The Yanks crouched and swung –a foul tip. First they noted that- MLV’s might be the dominant species in a small number of cases – which made sense given that theirs was such a small study but doesn’t seem likely for several reasons.
The next swing connected. It could be -as Dr. Ruscetti work suggests – that XMRV itself is much more variable than believed and that the gag sequence everyone is looking at contains many polytropic-like sequences.
(This appears to be the “it’s XMRV after all!” scenario in which Alter/Lo actually did find XMRV but it was more variable than expected which lead it to become falsely identified as a polytropic MLV; this appears to be Dr. Mikovits explanation – and she may very well know given the hundreds of samples the WPI has).
Laymen’s Call – not conclusive but a good explanation – a double past the outstretched glove of the second baseman. One man scores – two runs in.
Batter #4: Missing MLV or Mistaking It? The Brits Pitch – Why was the Imperial College and the CDC teams unable to detect MLV’s using generic primers that should have been able to pick them up?
The Swing – The Yanks stepped out of the box on this one and gave no answer – perhaps not desiring to answer a question no one knows the answer to.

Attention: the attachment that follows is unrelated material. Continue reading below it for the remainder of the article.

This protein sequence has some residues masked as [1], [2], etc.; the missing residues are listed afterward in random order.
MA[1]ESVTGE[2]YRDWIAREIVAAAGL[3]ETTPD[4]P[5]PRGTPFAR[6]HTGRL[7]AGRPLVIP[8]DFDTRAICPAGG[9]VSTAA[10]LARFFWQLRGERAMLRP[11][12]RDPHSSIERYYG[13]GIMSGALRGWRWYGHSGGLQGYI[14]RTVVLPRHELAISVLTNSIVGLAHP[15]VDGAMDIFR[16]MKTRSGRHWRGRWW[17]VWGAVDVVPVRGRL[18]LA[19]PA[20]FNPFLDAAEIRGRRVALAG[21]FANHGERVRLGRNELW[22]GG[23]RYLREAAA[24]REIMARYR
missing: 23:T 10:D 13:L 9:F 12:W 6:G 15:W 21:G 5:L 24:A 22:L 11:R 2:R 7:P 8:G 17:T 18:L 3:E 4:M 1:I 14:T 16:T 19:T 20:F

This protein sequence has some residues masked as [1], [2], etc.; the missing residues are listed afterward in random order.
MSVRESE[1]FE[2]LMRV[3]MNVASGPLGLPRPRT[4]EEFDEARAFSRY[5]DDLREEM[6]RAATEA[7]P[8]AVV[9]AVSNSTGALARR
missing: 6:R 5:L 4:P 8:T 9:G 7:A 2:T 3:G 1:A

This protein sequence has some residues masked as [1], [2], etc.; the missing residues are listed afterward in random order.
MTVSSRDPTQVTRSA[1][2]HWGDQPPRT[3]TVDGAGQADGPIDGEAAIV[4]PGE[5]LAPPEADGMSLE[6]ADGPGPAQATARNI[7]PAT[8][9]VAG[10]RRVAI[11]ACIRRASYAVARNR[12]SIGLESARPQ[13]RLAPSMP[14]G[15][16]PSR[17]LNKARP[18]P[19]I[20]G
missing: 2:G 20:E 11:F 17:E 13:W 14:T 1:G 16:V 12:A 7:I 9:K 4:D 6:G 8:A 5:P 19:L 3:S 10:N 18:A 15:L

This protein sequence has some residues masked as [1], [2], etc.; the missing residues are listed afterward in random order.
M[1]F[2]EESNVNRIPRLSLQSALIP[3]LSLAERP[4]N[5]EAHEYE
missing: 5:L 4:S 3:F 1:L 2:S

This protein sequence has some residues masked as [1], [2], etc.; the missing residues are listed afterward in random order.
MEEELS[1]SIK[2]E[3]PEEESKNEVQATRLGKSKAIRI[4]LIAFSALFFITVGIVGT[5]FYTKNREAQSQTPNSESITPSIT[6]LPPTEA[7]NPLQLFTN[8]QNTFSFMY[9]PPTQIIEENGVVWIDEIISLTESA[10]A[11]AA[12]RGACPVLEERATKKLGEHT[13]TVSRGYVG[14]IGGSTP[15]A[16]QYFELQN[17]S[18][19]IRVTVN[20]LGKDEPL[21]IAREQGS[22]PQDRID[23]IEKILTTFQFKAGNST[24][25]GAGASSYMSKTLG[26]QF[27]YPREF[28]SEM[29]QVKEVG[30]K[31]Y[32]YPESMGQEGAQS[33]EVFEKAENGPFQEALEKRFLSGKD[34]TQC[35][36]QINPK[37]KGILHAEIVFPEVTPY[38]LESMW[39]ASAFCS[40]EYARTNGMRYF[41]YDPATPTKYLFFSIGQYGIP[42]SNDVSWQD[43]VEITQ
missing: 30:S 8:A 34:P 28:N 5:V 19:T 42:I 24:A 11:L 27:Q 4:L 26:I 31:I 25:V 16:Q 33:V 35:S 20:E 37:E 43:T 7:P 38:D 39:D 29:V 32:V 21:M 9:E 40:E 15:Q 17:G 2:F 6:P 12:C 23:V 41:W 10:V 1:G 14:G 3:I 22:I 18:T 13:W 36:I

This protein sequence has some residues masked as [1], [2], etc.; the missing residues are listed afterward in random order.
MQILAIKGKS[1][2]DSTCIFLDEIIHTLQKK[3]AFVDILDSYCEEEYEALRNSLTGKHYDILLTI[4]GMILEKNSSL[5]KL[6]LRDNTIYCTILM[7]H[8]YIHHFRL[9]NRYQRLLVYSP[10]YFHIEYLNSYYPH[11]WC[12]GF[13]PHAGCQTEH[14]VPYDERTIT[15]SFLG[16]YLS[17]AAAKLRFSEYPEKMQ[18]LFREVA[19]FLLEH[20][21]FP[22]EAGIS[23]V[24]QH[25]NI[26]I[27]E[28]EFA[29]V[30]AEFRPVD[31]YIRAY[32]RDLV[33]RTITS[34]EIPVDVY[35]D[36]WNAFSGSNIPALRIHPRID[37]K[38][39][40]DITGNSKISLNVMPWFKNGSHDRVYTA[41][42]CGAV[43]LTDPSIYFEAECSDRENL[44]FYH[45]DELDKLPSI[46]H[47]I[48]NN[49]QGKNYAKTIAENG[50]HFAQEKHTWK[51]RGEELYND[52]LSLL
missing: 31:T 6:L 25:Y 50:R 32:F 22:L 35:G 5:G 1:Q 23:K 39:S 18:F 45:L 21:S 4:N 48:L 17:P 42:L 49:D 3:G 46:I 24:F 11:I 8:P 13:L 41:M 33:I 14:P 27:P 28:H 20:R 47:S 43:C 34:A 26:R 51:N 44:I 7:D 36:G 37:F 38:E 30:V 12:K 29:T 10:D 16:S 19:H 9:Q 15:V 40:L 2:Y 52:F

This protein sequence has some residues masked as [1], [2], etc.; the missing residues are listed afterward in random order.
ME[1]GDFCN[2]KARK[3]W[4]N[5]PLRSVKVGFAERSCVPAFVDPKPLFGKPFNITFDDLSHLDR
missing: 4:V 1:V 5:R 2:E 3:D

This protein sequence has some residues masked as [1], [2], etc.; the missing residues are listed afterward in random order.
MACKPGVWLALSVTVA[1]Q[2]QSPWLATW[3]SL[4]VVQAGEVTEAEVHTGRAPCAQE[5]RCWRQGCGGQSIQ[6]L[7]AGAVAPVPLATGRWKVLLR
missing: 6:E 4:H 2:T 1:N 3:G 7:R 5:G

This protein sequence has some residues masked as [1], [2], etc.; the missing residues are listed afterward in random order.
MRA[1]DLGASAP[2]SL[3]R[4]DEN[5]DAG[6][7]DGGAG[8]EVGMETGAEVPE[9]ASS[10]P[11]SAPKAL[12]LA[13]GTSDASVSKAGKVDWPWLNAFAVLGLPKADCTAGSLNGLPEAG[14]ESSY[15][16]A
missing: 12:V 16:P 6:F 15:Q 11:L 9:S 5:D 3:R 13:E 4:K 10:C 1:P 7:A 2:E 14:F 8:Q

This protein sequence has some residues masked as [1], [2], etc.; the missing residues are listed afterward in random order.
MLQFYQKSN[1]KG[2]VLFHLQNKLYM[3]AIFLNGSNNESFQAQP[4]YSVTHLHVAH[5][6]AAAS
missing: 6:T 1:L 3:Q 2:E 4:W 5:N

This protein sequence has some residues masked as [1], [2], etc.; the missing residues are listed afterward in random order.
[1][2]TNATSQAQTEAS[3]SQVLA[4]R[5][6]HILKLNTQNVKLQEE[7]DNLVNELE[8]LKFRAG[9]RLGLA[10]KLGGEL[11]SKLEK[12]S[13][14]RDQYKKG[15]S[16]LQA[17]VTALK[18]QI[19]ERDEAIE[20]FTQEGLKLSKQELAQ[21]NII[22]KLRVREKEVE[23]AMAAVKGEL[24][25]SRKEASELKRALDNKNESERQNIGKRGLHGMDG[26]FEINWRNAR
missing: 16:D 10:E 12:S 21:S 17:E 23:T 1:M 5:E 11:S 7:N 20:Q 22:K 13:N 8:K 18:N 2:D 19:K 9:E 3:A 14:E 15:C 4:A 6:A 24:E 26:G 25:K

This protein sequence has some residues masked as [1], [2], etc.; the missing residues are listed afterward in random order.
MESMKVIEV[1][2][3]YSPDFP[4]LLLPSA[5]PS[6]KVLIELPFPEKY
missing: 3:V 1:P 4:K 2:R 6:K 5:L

Laymen’s Score – the Brits pitched a high and hard one – an unanswerable question, at this point, perhaps prompting the other dugout to scramble out onto the field in protest. Nevertheless, one out for the Yanks for not answering.
Batter #5: Past the Limits of Detection – The Brits Pitch – How were both the WPI and Alter/Lo able to pick up such a high percentage of positive samples during the first pass of the PCR when XMRV/MLV is supposed to be such a rare virus? Given the stated detection limits of their assay their ability to find such a high percentage of MLV positive samples would suggest that MLV’s were found in one in every 50-80 cells – a higher percentage found even in HIV/AIDS. Yet no one to this point has ever been able to isolate MLV’s in humans. How could this many MLV’s be present in humans?
The Swing – Alter/Lo – ever so politely appeared suggest that either their paper had been misread, wasn’t read fully ,and/or the opposing team needed to go back and redo their PCR 101 class. Yes, it was true that their assay was 100% accurate when 100 copies of MLV’s were present but that same assay was also 60% accurate when only 60 copies were present. In fact a test run indicated it was able to pick as few as 5 copies of XMRV accurately. Plus, in the discussion section they stated their results indicated that one XMRV was present in from 1-400 to 4,000 cells – nowhere near the 1/50-80 cells ratio the IC researchers posited was apparent. To make matters worse Alter/Lo reported that they can find antibodies in most of the PCR positive samples not in most PCR negative samples; ie they have backup now.
Laymen’s Call – Talk about a soft high across the middle of the plate. Taking the Brits to task for basic PCR? This appeared to be another Home Run for the Yanks. Two more runs score.
Final Score – Four runs in after five batters. An easy win for the Yanks.
Some proviso’s are in order. The Alter/Lo team got in the last word – the choice spot in any debate and a layman probably shouldn’t be keeping score in this kind of highly technical battle (audience beware! ). Surely some technical considerations were missed but at least this laymen felt this inning easily went to the Yanks.